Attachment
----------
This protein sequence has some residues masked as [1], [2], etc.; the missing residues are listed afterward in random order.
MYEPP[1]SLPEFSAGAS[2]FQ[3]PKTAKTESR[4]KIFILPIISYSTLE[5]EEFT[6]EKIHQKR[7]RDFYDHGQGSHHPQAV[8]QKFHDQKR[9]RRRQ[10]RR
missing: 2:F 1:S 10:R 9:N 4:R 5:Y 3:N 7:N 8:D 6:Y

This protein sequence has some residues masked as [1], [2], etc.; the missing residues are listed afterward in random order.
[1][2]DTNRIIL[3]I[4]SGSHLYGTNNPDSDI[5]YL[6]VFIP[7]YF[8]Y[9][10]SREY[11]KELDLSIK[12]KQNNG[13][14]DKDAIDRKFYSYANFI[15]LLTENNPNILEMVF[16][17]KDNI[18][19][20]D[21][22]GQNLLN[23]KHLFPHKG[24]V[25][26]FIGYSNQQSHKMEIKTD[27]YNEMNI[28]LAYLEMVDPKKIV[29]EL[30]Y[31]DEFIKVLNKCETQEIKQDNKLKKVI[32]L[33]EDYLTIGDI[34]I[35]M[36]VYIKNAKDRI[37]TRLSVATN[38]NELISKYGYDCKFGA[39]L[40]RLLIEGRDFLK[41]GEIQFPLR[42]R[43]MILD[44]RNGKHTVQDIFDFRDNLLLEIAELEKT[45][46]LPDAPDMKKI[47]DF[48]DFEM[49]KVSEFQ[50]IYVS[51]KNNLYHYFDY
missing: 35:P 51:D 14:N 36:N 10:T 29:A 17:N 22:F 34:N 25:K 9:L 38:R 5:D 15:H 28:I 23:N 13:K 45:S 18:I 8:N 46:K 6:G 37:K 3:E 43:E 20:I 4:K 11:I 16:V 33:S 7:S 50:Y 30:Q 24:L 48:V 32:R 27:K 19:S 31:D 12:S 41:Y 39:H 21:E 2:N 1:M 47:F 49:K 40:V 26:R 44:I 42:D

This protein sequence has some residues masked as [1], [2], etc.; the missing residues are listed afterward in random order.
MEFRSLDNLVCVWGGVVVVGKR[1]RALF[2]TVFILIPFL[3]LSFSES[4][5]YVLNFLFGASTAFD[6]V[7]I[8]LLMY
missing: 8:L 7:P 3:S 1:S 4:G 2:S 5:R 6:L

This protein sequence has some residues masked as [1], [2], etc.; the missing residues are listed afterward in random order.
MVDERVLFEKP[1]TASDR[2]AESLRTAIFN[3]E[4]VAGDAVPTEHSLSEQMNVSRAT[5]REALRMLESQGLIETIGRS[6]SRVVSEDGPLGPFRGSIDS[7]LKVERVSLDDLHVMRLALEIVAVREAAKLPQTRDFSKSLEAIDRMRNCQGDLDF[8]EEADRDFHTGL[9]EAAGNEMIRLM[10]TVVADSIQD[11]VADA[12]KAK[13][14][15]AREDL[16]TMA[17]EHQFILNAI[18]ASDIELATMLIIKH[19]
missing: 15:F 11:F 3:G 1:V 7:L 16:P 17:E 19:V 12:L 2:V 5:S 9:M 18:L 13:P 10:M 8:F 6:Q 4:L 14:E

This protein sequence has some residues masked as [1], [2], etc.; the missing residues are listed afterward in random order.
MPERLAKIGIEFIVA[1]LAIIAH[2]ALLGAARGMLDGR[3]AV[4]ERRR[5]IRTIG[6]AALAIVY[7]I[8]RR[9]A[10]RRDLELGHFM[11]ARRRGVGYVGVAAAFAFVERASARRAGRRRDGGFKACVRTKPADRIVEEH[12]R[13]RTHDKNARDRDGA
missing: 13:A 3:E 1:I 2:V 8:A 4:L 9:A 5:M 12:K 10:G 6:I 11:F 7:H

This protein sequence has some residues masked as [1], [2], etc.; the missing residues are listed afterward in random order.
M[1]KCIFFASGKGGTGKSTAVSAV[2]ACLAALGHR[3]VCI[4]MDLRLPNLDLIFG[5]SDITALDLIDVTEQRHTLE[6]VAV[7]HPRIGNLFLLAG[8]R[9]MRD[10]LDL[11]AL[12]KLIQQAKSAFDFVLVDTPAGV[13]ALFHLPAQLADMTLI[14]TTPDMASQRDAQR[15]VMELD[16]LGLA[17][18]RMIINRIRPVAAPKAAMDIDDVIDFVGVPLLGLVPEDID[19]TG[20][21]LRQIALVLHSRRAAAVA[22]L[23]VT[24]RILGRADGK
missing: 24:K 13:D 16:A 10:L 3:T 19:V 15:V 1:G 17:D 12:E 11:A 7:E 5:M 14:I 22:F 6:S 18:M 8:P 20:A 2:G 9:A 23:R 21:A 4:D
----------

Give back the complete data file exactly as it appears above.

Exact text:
This protein sequence has some residues masked as [1], [2], etc.; the missing residues are listed afterward in random order.
MYEPP[1]SLPEFSAGAS[2]FQ[3]PKTAKTESR[4]KIFILPIISYSTLE[5]EEFT[6]EKIHQKR[7]RDFYDHGQGSHHPQAV[8]QKFHDQKR[9]RRRQ[10]RR
missing: 2:F 1:S 10:R 9:N 4:R 5:Y 3:N 7:N 8:D 6:Y

This protein sequence has some residues masked as [1], [2], etc.; the missing residues are listed afterward in random order.
[1][2]DTNRIIL[3]I[4]SGSHLYGTNNPDSDI[5]YL[6]VFIP[7]YF[8]Y[9][10]SREY[11]KELDLSIK[12]KQNNG[13][14]DKDAIDRKFYSYANFI[15]LLTENNPNILEMVF[16][17]KDNI[18][19][20]D[21][22]GQNLLN[23]KHLFPHKG[24]V[25][26]FIGYSNQQSHKMEIKTD[27]YNEMNI[28]LAYLEMVDPKKIV[29]EL[30]Y[31]DEFIKVLNKCETQEIKQDNKLKKVI[32]L[33]EDYLTIGDI[34]I[35]M[36]VYIKNAKDRI[37]TRLSVATN[38]NELISKYGYDCKFGA[39]L[40]RLLIEGRDFLK[41]GEIQFPLR[42]R[43]MILD[44]RNGKHTVQDIFDFRDNLLLEIAELEKT[45][46]LPDAPDMKKI[47]DF[48]DFEM[49]KVSEFQ[50]IYVS[51]KNNLYHYFDY
missing: 35:P 51:D 14:N 36:N 10:T 29:A 17:N 22:F 34:N 25:K 9:L 38:R 5:D 15:H 28:I 23:N 13:K 45:S 18:I 8:N 46:K 6:G 37:K 3:E 43:E 20:I 4:K 11:I 16:V 33:S 7:S 50:Y 30:Q 24:L 48:V 32:R 27:K 19:S 31:D 12:S 41:Y 39:H 21:E 2:N 1:M 47:F 49:K 40:V 26:R 44:I 42:D

This protein sequence has some residues masked as [1], [2], etc.; the missing residues are listed afterward in random order.
MEFRSLDNLVCVWGGVVVVGKR[1]RALF[2]TVFILIPFL[3]LSFSES[4][5]YVLNFLFGASTAFD[6]V[7]I[8]LLMY
missing: 8:L 7:P 3:S 1:S 4:G 2:S 5:R 6:L

This protein sequence has some residues masked as [1], [2], etc.; the missing residues are listed afterward in random order.
MVDERVLFEKP[1]TASDR[2]AESLRTAIFN[3]E[4]VAGDAVPTEHSLSEQMNVSRAT[5]REALRMLESQGLIETIGRS[6]SRVVSEDGPLGPFRGSIDS[7]LKVERVSLDDLHVMRLALEIVAVREAAKLPQTRDFSKSLEAIDRMRNCQGDLDF[8]EEADRDFHTGL[9]EAAGNEMIRLM[10]TVVADSIQD[11]VADA[12]KAK[13][14][15]AREDL[16]TMA[17]EHQFILNAI[18]ASDIELATMLIIKH[19]
missing: 15:F 11:F 3:G 1:V 7:L 16:P 17:E 19:V 12:L 2:V 5:S 9:M 18:L 13:P 10:M 8:F 6:Q 4:L 14:E

This protein sequence has some residues masked as [1], [2], etc.; the missing residues are listed afterward in random order.
MPERLAKIGIEFIVA[1]LAIIAH[2]ALLGAARGMLDGR[3]AV[4]ERRR[5]IRTIG[6]AALAIVY[7]I[8]RR[9]A[10]RRDLELGHFM[11]ARRRGVGYVGVAAAFAFVERASARRAGRRRDGGFKACVRTKPADRIVEEH[12]R[13]RTHDKNARDRDGA
missing: 13:A 3:E 1:I 2:V 8:A 4:L 9:A 5:M 12:K 10:G 6:I 11:F 7:H

This protein sequence has some residues masked as [1], [2], etc.; the missing residues are listed afterward in random order.
M[1]KCIFFASGKGGTGKSTAVSAV[2]ACLAALGHR[3]VCI[4]MDLRLPNLDLIFG[5]SDITALDLIDVTEQRHTLE[6]VAV[7]HPRIGNLFLLAG[8]R[9]MRD[10]LDL[11]AL[12]KLIQQAKSAFDFVLVDTPAGV[13]ALFHLPAQLADMTLI[14]TTPDMASQRDAQR[15]VMELD[16]LGLA[17][18]RMIINRIRPVAAPKAAMDIDDVIDFVGVPLLGLVPEDID[19]TG[20][21]LRQIALVLHSRRAAAVA[22]L[23]VT[24]RILGRADGK
missing: 24:K 13:D 16:A 10:L 3:T 19:V 15:V 1:G 17:D 12:E 11:A 7:E 5:M 14:I 22:F 6:S 18:M 8:P 20:A 2:G 9:A 23:R 21:A 4:D